“An investment in knowledge always pays the best interest.” – Benjamin Franklin
A company must have customer knowledge. Why – simply because by definition this knowledge is about understanding customers in totality – their needs, goals, wants, emotional reasons for buying, and other such aspects. Without this knowledge, it would be impossible for a company to provide top class customer service, ensure customized products and services, and align its business processes and operations such that it is able to forge strong relationships with customers. Customer knowledge is about collecting, collating, and using the data that customer’s leave online – data such as browsing history, buying patterns, search behaviour, and other analytical pieces of information with regard to their preferences.
Companies must know as much as possible about their customers, however, the information customers leave is scattered and difficult to use unless companies collect it and make some sense from all of it. In addition, customer knowledge should be visible, shareable, and possible to be analysed by those teams that directly and indirectly serve customers, in order to ensure that the company is able to hear and respond to whatever the customers say and need. Despite understanding the importance of customer knowledge, several companies fail to provide what customers need and are unable to comprehend their preferences. This, according to research, happens because companies often turn complacent, taking their understanding of customers to be absolute based on historical data and their accomplishments with regard to customer needs. The fact is that customers change – their needs alter over time, and their expectations develop depending on the market conditions and their business needs. Hence, what may have been relevant for a customer in the past may be obsolete in their current situation, and unless companies have the most current customer knowledge, the gap the between actual needs of customers and what they provide, will continue to exist and widen. When this gap becomes too large customers often turn away from a company and seek another company with which to engage in business.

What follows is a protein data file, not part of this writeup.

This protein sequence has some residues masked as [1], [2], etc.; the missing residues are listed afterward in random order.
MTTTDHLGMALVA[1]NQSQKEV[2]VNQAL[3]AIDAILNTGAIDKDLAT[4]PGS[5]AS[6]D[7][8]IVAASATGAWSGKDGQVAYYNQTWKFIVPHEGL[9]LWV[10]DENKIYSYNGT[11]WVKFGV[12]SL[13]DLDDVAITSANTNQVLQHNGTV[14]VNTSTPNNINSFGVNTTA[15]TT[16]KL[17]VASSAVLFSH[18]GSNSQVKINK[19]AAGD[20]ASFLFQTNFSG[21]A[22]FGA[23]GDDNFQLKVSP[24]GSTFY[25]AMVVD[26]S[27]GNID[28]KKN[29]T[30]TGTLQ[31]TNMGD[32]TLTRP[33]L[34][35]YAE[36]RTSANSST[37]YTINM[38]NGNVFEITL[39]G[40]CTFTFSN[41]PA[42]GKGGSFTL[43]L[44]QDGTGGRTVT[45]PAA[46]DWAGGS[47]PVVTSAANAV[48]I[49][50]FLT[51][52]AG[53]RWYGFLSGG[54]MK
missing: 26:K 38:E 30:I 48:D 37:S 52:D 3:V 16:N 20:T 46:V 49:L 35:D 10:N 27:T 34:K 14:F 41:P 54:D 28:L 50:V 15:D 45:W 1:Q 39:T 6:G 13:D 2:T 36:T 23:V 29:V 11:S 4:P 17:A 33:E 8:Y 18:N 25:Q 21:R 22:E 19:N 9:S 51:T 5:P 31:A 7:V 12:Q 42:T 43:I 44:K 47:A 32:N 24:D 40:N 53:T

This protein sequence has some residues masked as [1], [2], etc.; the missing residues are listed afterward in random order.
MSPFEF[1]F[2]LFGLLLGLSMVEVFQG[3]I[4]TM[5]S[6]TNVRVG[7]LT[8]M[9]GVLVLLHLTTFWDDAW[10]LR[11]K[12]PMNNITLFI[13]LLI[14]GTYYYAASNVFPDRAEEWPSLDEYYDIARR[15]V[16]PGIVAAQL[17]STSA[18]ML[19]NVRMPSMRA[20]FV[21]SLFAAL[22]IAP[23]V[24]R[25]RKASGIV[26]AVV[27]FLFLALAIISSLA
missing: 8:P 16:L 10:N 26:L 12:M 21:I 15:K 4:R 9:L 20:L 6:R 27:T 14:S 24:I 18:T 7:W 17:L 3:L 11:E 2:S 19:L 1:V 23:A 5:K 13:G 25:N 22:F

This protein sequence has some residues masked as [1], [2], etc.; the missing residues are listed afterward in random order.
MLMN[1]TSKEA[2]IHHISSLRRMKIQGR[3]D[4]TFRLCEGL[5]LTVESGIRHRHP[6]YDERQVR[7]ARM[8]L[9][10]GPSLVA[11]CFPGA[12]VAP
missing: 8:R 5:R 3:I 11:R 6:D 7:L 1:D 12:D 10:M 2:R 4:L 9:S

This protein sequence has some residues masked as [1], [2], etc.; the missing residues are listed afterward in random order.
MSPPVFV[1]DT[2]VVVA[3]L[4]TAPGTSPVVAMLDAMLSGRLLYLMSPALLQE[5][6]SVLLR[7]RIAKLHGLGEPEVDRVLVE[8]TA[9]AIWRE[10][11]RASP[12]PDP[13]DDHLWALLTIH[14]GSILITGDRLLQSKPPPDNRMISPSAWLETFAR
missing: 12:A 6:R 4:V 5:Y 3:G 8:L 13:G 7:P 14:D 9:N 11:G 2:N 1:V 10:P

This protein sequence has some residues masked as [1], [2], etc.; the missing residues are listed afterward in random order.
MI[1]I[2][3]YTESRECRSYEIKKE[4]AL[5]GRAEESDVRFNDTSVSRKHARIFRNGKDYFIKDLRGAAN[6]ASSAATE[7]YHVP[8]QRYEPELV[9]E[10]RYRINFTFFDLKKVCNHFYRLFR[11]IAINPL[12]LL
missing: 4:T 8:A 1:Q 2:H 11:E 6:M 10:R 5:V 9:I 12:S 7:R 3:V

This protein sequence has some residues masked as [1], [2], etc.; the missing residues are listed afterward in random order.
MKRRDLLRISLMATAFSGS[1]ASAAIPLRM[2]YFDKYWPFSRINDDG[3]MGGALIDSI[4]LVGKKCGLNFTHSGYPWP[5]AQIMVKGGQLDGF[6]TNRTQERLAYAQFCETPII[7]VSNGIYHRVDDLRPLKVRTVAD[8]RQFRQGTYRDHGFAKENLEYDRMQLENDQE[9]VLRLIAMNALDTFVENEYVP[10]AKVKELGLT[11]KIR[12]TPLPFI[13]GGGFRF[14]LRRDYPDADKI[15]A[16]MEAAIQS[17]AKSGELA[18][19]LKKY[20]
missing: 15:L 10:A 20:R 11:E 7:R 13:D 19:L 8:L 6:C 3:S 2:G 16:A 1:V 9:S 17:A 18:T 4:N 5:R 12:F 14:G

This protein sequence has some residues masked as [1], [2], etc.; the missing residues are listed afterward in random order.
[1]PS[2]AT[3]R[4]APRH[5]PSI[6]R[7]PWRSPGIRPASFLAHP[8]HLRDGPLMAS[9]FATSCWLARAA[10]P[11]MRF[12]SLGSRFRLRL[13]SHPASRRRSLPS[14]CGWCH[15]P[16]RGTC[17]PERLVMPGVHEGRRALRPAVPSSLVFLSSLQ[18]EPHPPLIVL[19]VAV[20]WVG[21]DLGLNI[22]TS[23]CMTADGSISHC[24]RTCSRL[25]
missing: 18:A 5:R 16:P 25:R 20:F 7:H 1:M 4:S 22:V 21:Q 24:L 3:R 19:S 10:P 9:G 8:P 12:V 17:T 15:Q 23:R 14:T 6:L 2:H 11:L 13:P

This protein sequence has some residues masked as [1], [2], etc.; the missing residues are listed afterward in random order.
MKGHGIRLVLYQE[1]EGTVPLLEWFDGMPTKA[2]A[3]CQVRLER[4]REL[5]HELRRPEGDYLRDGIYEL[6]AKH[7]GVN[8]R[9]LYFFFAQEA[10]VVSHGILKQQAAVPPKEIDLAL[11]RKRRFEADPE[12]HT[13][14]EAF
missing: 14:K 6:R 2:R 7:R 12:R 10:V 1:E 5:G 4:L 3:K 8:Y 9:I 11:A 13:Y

Customer knowledge is extremely beneficial for any company. If a company accurately captures customer data, it would be easier to organize and share this data within the company for use in various departments. Obviously, the customer service teams would need access in order to enhance their interactions with customers, the sales and marketing teams would be able to prepare customized content and pitches for customers, the accounts teams would have better control over payments and refunds, and other uses for teams. It would also enable the leadership of the company to understand buying patterns, ‘visit’ behaviour of customers on the website and social media sites, sudden changes in buying behaviour, reasons for complaints, and other such crucial quantifiable factors.
As mentioned, as customer knowledge becomes deeper, a company would be able to build better and more emotional connections and rapport with their customers. This of course, is an on-going process since needs and expectations of customers change continually, and as long as a company can keep pace, the relationships with customers would sustain. Smart companies understand that they must not limit customer knowledge to their own relationship with the customers. A company must also have information on what customers spend with competitors and their relationship with them. This would enable a company to find ways and formulate strategies to outdo their competitors, such that customers spend more on the company rather than elsewhere. Of course, it would be impractical to expect that a company is able to collect every single piece of information on their customers, but whatever data it may have, should be useful and such that a company is able to make things easier for its customers.